Optimization is essential in generating a suitable access plan for a query. Once each query is parsed, the optimizer analyzes it and decides on an access plan that computes the result using as few resources as possible. Optimization begins just before execution. If you are using cursors in your application, optimization commences when the cursor is opened. Unlike many other commercial database systems, SQL Anywhere usually optimizes each statement just before executing it. Because SQL Anywhere performs just-in-time optimization of each statement, the optimizer has access to the values of host and stored procedure variables, which allows for better selectivity estimation analysis. In addition, just-in-time optimization allows the optimizer to adjust its choices based on the statistics saved after previous query executions.
The following list describes the phases that a statement goes through starting with the annotation phase and ending with its execution. It also describes the assumptions that underlie the design of the optimizer, and discusses selectivity estimation, cost estimation, and the other steps of optimization.
Annotation phase When the database server receives a query, it uses a parser to parse the statement and transform it into an algebraic representation of the query, also known as a parse tree. At this stage the parse tree is used for semantic and syntactic checking (for example, validating that objects referenced in the query exist in the catalog), permission checking, KEY JOINs and NATURAL JOINs transformation using defined referential constraints, and non-materialized view expansion. The output of this phase is a rewritten query, in the form of a parse tree, which contains annotation to all of the objects referenced in the original query.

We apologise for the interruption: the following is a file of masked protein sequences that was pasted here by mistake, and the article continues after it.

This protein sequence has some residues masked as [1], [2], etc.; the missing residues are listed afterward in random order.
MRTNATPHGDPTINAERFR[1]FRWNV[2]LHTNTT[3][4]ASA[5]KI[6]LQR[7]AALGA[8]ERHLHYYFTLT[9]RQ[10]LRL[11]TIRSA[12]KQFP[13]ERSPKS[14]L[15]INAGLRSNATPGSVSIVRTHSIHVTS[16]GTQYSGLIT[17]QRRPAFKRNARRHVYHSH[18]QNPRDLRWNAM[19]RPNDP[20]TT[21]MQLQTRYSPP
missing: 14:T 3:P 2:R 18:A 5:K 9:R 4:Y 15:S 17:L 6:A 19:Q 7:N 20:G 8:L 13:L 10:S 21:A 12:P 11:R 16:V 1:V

When referencing a temporary table from multiple procedures, a potential issue can arise if the temporary table definitions are inconsistent and statements referencing the table are cached. See Referencing temporary tables within procedures.
Query rewrite phase During this phase, the query undergoes iterative semantic transformations. While the query is still represented as an annotated parse tree, rewrite optimizations, such as join elimination, DISTINCT elimination, and predicate rewriting, are applied in this phase. The semantic transformations in this phase are performed based on semantic transformation rules that are applied heuristically to the parse tree representation.
Pre-optimization phase The pre-optimization phase completes the optimization structure with the information needed later in the enumeration phase. During this phase the query is analyzed in order to find all relevant indexes and materialized views that may be used in the query access plan. For example, in this phase, the View Matching algorithm determines all the materialized views that may be used to satisfy part or all of the query. In addition, based on query predicate analysis, the optimizer builds alternative join methods that may be used in the enumeration phase to join the query's tables. During this phase, no decision is made regarding the best access plan for the query; the goal of this phase is to prepare for the enumeration phase.